Wednesday, July 1, 2015

Ordaining Orthodox women

In 2013 I wrote about the founding of Yeshivat Maharat in New York City as an Orthodox women’s rabbinical school, and its ordination of three women. What was most striking at the time was the acceptance of two of the women ordinees by very prominent Orthodox congregations. (The third, married to the senior rabbi of one of those congregations, did not seek a position.)
Four fresh rabbis ordained by Har'el Beit Midrash. From left: Rabbis Rahel Berkovits, Meesh Hammer-Kossoy, Lev Eliezer Israel, and Ariel Evan Mayse. (Sigal Krimolovski/Times of Israel)
Yeshivat Maharat took its name from the title that it conferred: maharat is a Hebrew acronym for “[female] leader of Jewish law, spirituality, and Torah.” Although its founder had previously ordained Sara Hurwitz as a rabbi, they chose to create a new title for subsequent ordinees, probably to sidestep one possible controversy.

This year, the Har ’El Beit Midrash in Israel ordained two women and two men, all as Orthodox rabbis. Although what to call a woman rabbi seems still to be problematic (rabba, which some ordained women use, is the exact feminine equivalent of rav, the ordinary Hebrew word for rabbi), it was  not an issue at Har ’El. In one sense, it was even more remarkable that the women and men studied together, which is all but unknown in Orthodox institutions.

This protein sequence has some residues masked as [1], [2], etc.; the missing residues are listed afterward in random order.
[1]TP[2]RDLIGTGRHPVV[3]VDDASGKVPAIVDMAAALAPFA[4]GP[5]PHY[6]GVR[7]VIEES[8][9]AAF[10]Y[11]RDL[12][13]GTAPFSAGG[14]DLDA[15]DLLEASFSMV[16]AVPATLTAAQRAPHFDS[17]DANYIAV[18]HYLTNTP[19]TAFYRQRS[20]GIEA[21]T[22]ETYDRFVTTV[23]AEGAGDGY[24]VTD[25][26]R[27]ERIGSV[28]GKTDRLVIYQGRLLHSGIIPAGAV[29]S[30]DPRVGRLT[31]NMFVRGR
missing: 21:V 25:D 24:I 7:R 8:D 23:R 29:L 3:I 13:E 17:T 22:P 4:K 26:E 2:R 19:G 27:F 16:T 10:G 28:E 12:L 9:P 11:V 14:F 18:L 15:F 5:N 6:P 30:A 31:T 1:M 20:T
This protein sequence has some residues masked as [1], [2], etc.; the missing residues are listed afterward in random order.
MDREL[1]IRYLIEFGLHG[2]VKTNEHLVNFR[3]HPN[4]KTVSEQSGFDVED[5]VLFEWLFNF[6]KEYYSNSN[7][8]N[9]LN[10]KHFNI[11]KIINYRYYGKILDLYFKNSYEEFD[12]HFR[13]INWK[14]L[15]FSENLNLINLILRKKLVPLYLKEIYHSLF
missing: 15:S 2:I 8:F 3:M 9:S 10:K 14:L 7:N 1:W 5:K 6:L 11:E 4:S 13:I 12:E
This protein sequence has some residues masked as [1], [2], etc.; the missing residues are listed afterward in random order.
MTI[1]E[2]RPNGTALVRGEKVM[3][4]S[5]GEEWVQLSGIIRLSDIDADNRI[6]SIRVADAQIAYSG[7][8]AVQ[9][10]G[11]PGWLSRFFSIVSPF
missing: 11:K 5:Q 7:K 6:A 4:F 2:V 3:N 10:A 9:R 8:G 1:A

In the early 1990s, both women had studied at Midreshet Lindenbaum, an institution for advanced study by women. When they wanted to study in the classes that an eminent rabbi, considered liberal in the Orthodox community, gave for men, they could only do so by sitting in total silence behind a curtain.


Neither Rabba Hurwitz nor the first three maharot can be counted as the first women to receive Orthodox ordination. Rabbi Mimi Feigelson received private—then secret—ordination in 1994; she is open about it now, but teaches at a Conservative institution, the American Jewish University. A few  women have also received private, but not secret, Orthodox ordination since 2000.


While some Orthodox communities are expanding the roles of women, others are resisting. In June, the Belz Hasidim in London, on the advice of their leader in Israel, prohibited driving by women. “Modesty” was the basis for the prohibition, but usually this (tzniut in Hebrew) means covering parts of a woman’s body that might be too appealing to men, including the elbow.


The Belz movement operates two primary schools in London, and they announced that children driven to school by their mothers would not be allowed to attend. This brought swift reactions from the mothers themselves, the children’s teachers, the United Synagogue of Great Britain (Orthodox but not Hasidic), and the British government. 


The Belz leaders in England have since announced that children driven to school from their mothers will not be expelled, although it still opposes driving by women. To most of us, this probably sounds like Saudi Arabia, which prohibits women from driving.


The contrast between the Har ’El beit midrash and the Belz Hasidim illustrates the range of opinions in Jewish society today. Some feel that certain changes are long overdue; others resist; and a few attempt to move in the opposite direction.